Ask the Expert, Tamar Rodney, PhD, PMHNP-BC: The Global Experience of COVID is Impacting Life

I can’t sleep, I feel irritated and fearful. And I worry about everything. I haven’t felt like myself in who knows how long. Could all these feelings be from the pandemic? In this video, Dr. Rodney answers your questions about mental health treatment.

Tamar Rodney, PhD, PMHNP-BC, CNE is an assistant professor at Johns Hopkins School of Nursing. Her research and clinical work focus primarily on improving PTSD diagnosis and treatment.

Read this article, featuring Dr. Rodney, about COVID-related PSTD.

For information about treatments for PTSD please visit The Treatment Hub.

Hi. I’m Dr. Tamar Rodney, a psych nurse practitioner, and here’s your question. I can’t sleep. I feel irritated and fearful. I worry about everything. I haven’t felt like myself in who knows how long. Could all these feelings be from the pandemic?

This is such a great question, and the short answer is yes. And what we’re seeing described here are classic signs of a trauma response: sleep, irritation, and having the sense of worry about everything are classic signs from what I’m going to call a global experience that we’ve all been going through. And what I want to pay attention to is how these feelings disrupt your ability to engage in your daily activities, and that is not sleeping enough or frequent awakenings, how does that impact your ability to go to work or be productive at work or interacting with others? And then you mentioned about worrying. What you really want to judge here, is it out of context? We do have a lot to worry about. There’s a lot we still don’t know. We’re going through the pandemic at the minute. But is your sense of worry out of context with the way you’ve responded with other things? And this feeling about being irritated, there’s, again, so much to be irritated about, but is it irritation to the point where you’re not happy about being around people and individuals aren’t happy about being with you either?

The next thing I would want you to consider is that these are legitimate feelings. We’ve been going through the pandemic now for more than 18 months, and we usually see this feeling of sleep disruption, worry and fear about three to six months after experiencing something which I’m going to call traumatic because that is what it has been for many individuals. So, recognizing these feelings, but that’s not enough. What do you do next?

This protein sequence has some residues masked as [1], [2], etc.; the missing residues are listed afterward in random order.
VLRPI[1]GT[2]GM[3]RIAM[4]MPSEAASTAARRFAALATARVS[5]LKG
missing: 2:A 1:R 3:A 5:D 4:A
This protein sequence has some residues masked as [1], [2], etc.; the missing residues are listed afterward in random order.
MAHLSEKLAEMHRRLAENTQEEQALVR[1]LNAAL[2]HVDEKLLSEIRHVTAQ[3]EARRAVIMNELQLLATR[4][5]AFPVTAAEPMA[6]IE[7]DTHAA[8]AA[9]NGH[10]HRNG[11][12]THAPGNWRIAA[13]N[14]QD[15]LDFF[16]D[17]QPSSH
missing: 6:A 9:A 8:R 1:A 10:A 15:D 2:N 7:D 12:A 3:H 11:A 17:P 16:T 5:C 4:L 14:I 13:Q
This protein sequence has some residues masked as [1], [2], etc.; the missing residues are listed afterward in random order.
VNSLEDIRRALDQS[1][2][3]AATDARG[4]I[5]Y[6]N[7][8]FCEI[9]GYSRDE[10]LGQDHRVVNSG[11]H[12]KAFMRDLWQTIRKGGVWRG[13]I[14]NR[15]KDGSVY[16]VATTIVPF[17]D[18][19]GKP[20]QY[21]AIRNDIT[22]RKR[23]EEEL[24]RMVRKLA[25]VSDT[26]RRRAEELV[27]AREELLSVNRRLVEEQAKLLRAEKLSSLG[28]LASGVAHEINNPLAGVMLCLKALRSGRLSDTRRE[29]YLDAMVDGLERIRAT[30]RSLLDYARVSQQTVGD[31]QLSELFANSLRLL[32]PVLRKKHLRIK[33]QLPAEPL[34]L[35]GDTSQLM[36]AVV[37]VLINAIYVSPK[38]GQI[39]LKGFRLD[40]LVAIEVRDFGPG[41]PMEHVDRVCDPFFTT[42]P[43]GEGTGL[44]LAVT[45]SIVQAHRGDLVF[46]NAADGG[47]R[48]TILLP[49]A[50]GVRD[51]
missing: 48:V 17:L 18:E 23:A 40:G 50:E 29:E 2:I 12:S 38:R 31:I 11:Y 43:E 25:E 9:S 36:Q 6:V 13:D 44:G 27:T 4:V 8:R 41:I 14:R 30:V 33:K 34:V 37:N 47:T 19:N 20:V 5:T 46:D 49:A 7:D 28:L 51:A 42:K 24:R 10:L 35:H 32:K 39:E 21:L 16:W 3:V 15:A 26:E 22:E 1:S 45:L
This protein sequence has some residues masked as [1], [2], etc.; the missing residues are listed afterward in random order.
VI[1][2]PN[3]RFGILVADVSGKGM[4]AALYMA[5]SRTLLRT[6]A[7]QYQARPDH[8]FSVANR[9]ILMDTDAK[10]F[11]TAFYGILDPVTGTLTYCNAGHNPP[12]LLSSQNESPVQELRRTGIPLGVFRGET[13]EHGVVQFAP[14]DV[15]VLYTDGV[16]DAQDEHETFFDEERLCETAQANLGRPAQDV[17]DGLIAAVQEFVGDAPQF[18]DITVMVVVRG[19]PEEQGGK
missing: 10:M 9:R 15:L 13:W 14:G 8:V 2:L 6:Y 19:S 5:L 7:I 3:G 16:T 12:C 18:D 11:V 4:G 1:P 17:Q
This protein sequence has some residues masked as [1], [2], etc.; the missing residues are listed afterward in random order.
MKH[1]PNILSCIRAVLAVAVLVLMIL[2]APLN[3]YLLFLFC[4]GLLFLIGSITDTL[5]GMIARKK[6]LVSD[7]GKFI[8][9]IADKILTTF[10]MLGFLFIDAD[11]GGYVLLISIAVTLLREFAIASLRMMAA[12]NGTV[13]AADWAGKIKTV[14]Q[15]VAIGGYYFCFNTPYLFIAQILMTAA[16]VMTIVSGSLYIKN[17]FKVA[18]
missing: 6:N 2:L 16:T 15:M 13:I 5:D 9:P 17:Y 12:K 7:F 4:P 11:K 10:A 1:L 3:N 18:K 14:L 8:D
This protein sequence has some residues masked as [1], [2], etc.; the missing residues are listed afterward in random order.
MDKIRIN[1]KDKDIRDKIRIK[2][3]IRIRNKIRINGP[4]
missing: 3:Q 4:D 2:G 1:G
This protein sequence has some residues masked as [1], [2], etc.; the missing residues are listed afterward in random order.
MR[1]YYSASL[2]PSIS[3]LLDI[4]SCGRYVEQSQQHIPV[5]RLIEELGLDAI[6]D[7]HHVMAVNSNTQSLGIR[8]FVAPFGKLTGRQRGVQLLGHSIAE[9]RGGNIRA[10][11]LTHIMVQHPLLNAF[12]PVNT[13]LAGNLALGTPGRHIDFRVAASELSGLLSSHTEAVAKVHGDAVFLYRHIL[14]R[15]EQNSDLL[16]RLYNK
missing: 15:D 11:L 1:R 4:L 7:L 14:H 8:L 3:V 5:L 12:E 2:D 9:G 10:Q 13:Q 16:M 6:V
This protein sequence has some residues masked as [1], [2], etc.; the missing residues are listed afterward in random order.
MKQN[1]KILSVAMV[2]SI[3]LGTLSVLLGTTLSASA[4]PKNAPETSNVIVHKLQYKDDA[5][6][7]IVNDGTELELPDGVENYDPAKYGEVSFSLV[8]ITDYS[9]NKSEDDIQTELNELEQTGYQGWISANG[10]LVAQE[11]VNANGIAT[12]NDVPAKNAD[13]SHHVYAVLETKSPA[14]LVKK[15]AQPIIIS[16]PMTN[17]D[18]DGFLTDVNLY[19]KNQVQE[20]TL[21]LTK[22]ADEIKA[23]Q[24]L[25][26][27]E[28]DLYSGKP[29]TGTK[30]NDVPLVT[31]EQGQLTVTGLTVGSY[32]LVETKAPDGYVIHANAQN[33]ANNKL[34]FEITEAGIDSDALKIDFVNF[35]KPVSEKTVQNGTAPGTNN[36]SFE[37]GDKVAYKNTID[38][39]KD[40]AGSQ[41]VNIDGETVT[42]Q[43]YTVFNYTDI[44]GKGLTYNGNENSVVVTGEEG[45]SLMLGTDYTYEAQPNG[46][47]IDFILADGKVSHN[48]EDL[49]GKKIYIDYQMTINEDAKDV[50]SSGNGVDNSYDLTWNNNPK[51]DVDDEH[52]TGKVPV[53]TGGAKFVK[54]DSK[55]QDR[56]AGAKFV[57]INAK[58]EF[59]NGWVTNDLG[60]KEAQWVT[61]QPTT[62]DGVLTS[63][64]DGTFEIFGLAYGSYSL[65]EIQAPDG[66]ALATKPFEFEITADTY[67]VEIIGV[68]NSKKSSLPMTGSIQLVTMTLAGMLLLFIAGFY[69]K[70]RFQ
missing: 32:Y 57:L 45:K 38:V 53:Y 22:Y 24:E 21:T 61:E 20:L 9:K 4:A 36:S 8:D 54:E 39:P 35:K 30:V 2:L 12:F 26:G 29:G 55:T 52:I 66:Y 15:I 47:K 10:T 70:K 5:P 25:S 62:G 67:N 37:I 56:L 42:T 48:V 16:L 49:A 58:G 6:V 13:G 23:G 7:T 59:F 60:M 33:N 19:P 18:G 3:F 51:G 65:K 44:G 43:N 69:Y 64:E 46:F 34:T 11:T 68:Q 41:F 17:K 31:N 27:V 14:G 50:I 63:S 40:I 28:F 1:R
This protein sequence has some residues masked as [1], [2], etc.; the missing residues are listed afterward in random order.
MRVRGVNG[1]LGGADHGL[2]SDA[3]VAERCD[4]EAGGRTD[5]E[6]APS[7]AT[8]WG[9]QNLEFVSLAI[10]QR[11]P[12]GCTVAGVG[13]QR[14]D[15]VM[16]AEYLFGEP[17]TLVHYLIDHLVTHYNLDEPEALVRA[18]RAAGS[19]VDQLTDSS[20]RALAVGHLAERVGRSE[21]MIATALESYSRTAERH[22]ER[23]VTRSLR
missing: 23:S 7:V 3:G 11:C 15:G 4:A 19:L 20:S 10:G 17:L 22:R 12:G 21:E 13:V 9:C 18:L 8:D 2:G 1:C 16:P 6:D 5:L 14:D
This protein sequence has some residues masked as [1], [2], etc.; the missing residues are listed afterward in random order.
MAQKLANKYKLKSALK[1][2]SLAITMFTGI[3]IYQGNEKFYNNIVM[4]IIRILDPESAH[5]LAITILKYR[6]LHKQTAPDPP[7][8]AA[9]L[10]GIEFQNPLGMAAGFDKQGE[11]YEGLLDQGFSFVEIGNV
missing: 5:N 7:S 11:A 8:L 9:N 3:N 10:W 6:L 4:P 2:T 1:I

First thing I would say is talk to those around you who you trust who are feeling the same things that you’re feeling. And so it’s a process of what I would say validating what you’re feeling. And then you do want to generally think is it at a level where you do need to get professional help? So, talk to your primary care provider. And as a mental health care provider, I would say of course I would love to address these symptoms with you in my practice. And so getting a referral to someone who addresses unique mental health needs is the next step that you would want to consider, depending on how disruptive it is for your ability to engage in your day-to-day activities. So, again, such an important topic to recognize those feelings but also trying to get the help you need before these symptoms might get to the point where it’s too much and you’re not able to do the things that you previously enjoy or to be productive in your job or work or school.

And so thank you for a wonderful question that I think many of us have at least thought about a couple of times.

BrainLine is powered in part by Wounded Warrior Project to honor and empower post-9/11 injured service members, veterans, and their families.

Posted on BrainLine November 17, 2021. Reviewed November 17, 2021.